Patterns of pain and mobility limitation in older people: cross-sectional findings from a population survey of 18,497 adults aged 50 years and over

Qual Life Res. 2008 May;17(4):529-39. doi: 10.1007/s11136-008-9324-7.


Mobility limitation is the most common disability in the general population, and pain is a frequent symptom at older ages. We have investigated the association of different patterns of pain and mobility limitation in a large sample of older adults. A cross-sectional postal survey of all adults aged 50 years and over registered with eight general practices in North Staffordshire, UK, resulted in 18,497 respondents (adjusted response=70.8%). Information on demographics, recent pain and the self-reported level of mobility limitation was collected. Associations between pain and mobility limitation were assessed using a partial proportional odds model, taking into account age, gender and socio-economic status. Limitation in walking 100 yards was reported by 29% of respondents. Limitation increased sharply with age, and was higher in the female and lower socio-economic groups. Persons reporting pain were significantly more likely to report limitation. The relationship between mobility limitation and pain was stronger in the youngest age group, but proportionally more people in the oldest age groups have mobility limitation associated with pain. Lower limb and multiple pains present a potential target for the prevention of mobility limitation up to the oldest age groups.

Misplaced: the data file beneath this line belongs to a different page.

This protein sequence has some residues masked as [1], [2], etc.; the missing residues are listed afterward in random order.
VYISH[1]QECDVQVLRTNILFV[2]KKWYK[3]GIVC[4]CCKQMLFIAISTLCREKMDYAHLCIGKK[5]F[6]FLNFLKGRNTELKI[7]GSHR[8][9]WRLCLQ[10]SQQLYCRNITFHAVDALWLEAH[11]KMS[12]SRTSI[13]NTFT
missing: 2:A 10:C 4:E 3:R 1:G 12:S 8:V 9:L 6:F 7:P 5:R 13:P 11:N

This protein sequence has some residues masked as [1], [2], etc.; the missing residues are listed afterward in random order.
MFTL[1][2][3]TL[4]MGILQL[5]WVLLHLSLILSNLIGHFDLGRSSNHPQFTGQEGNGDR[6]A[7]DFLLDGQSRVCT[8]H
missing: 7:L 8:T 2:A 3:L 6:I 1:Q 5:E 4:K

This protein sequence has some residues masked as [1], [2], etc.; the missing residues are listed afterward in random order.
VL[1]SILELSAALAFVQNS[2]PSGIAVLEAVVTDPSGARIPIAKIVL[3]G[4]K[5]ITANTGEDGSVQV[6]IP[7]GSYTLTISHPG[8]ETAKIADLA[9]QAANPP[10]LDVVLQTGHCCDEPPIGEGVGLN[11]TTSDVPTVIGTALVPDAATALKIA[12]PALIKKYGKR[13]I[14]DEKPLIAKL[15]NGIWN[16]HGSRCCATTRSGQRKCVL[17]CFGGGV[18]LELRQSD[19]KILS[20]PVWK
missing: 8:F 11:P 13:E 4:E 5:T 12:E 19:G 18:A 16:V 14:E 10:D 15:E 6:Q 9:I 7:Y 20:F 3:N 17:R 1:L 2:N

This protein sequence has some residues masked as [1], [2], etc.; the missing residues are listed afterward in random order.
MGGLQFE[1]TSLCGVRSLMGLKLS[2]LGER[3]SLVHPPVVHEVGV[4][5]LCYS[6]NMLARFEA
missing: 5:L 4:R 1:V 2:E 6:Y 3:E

Publication types

  • Research Support, Non-U.S. Gov't

MeSH terms

  • Activities of Daily Living
  • Age Factors
  • Aged
  • Aged, 80 and over
  • Cross-Sectional Studies
  • Female
  • Humans
  • Male
  • Middle Aged
  • Mobility Limitation*
  • Models, Statistical
  • Odds Ratio
  • Pain / complications
  • Pain / epidemiology*
  • Pain / psychology
  • Pain Measurement
  • Prospective Studies
  • Socioeconomic Factors
  • Surveys and Questionnaires
  • United Kingdom / epidemiology